- Construction Method: The contract plans required full-depth precast transversely pretensioned deck panels. Both conventional cast-in-place pier caps and optional precast reinforced concrete pier caps with grouted duct connections were allowed, with both designs detailed in the plans. The contractor chose the cast-in-place cap option.The deck panels are 32 ft wide, 8 ft long, and 8 inches thick. The panels were erected over concentrated groups of three headed anchor rods with a heavy hex nut to allow for any potential height adjustment due to camber variations in the beams. The anchor rods were precast into the pretensioned beams and functioned as the means of horizontal shear transfer for composite action. The groups of horizontal shear anchor rods and blockouts were spaced at four feet to reduce the quantity of custom-fabricated hardware for blockouts. The shear connection blockouts were composed of 14-inch x 6-inch steel Hollow Structural Sections (HSS) precast into the panels to ensure confinement of the concentrated horizontal shear connection into the panel. The shear connection blockout only extended to within three inches of the top surface to reduce long-term durability concerns with an exposed grout to concrete deck surface. Grout insert and vent tubes precast into the panels at the horizontal shear blockout locations permitted pressure grouting of the interface and ensured full grouting of the haunch region between beams and panels, as well as the horizontal shear connection regions. The transverse connection between adjacent panels used grouted joints with shear keys cast into the edges of the precast panels. A pair of open top HSS 12x4 steel sections were cast in the adjacent panels to allow distribution reinforcing to connect adjacent panels. The steel sections (tested and developed in NCHRP 12-65), allowed for a stay-in-place form for the necessary rebar blockout and shortened the development required for the overlapping bars because of the confinement they offered. The 86 panels totaled 22,400 sq ft of bridge deck. A Test Level 3 metal railing was bolted to the panels on the overhangs, using anchorage hardware precast into the panels. The anchorage hardware was used with a “spacing jig” to allow the contractor to control the spacing of panels to ensure the end panels of each span terminated at the proper location. Two-course surface treatment and asphalt concrete overlay were placed. The asphalt concrete was variable depth to form a crown at the middle of the cross-section.Because this was a test project with limited traffic and a constructed detour, no time constraints or special financial incentives were introduced into the project other than standard contract administration liquidated damages (CALD). CALD factors highway department costs with administering a construction project as a liquidated damage if a contractor runs over schedule.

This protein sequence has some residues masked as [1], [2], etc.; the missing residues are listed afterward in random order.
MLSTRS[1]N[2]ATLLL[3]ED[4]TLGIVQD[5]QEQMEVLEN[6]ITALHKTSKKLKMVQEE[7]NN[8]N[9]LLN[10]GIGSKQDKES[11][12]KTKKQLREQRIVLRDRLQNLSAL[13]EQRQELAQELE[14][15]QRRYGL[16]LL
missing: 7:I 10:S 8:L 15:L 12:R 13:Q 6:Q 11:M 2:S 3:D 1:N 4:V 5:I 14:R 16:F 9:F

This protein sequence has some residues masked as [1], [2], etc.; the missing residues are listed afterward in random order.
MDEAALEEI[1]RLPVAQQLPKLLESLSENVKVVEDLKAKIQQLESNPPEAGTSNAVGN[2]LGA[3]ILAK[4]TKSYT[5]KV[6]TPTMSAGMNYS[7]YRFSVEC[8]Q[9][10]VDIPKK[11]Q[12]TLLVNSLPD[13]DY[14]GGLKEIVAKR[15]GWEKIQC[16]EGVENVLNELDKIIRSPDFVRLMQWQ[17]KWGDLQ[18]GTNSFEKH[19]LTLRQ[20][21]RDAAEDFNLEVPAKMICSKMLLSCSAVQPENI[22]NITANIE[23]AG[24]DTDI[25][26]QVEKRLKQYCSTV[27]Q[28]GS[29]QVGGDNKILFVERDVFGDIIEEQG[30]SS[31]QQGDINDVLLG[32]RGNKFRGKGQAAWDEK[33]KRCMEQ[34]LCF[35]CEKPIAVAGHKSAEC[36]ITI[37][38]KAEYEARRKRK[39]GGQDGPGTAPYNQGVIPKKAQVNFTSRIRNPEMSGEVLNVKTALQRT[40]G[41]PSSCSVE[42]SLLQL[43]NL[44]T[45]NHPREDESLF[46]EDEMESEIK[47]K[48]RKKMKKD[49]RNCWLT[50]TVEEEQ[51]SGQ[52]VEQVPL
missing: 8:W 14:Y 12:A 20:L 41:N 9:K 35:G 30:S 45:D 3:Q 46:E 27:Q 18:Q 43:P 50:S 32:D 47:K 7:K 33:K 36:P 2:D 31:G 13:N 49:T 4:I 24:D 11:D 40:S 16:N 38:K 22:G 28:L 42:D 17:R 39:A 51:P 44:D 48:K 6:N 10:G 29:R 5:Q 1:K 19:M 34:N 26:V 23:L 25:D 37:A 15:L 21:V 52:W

Use of prefabrication for the deck ensured good quality since the nearest batch plants were 75 miles from the site, and this area of Texas is known for an arid environment not conducive to quality cast-in-place deck construction. Plant-controlled conditions for the full-depth precast deck panels avoided the problems of plastic or drying shrinkage sometimes experienced in cast-in-place deck construction.
While the precast panels were elected and leveled quickly (about 5 minutes per panel), the grouting process is by far the slowest aspect, primarily driven by the small batch and delivery capability associated with cementitious grouts. Techniques that use either conventional concrete mixes or grouts that can be executed on large scales quickly would accelerate the method. NCHRP project 12-96 is investigating this particular issue with regard to expediting the speed of full-depth precast deck panel construction.
- High Performance Material: (none)
- Decision Making Tools: (none)
- Site Procurement: (none)
- Project Delivery: Design-Bid-Build
- Contracting: (none)
- Foundations & Walls: (none)
- Rapid Embankment: (none)
- Prefabricated Bridge Elements: Full-depth precast deck panel w/o PT
- Prefabricated Bridge Systems: (none)
- Miscellaneous Prefabricated: Grouted key closure joint; Grouted blockout w/shear connectors; Asphalt overlay w/o membrane
- ABC Construction Equipment: Conventional
- Costs: The engineer’s estimate for the total project was $2.98 million. The low bid was $3.96 million, or 33 percent higher than the engineer’s estimate. The engineer’s estimate for the bridge portion of the project was $2.13 million. The low bid for the bridge cost was $2.63 million ($500,000 = 23.5% higher than engineer’s estimate). There were only two bidders. Remoteness of the particular site was a factor in the number of bidders and bid costs. The cost per square foot of bridge was $121 compared to $60 for conventional construction in this region in 2008.
- Funding Source: Federal and State
- Incentive Program: IBRC (Innovative Bridge Research and Construction Program): $270,000
Cost & Funding
Downloadable ResourcesContract Plans:
Other Related Information:
Photo Credits: Texas Department of Transportation
ContactsOwner: Michael D. Hyzak, P.E.
Bridge Design Engineer
Texas Department of Transportation
Bridge Description Summary Sheet: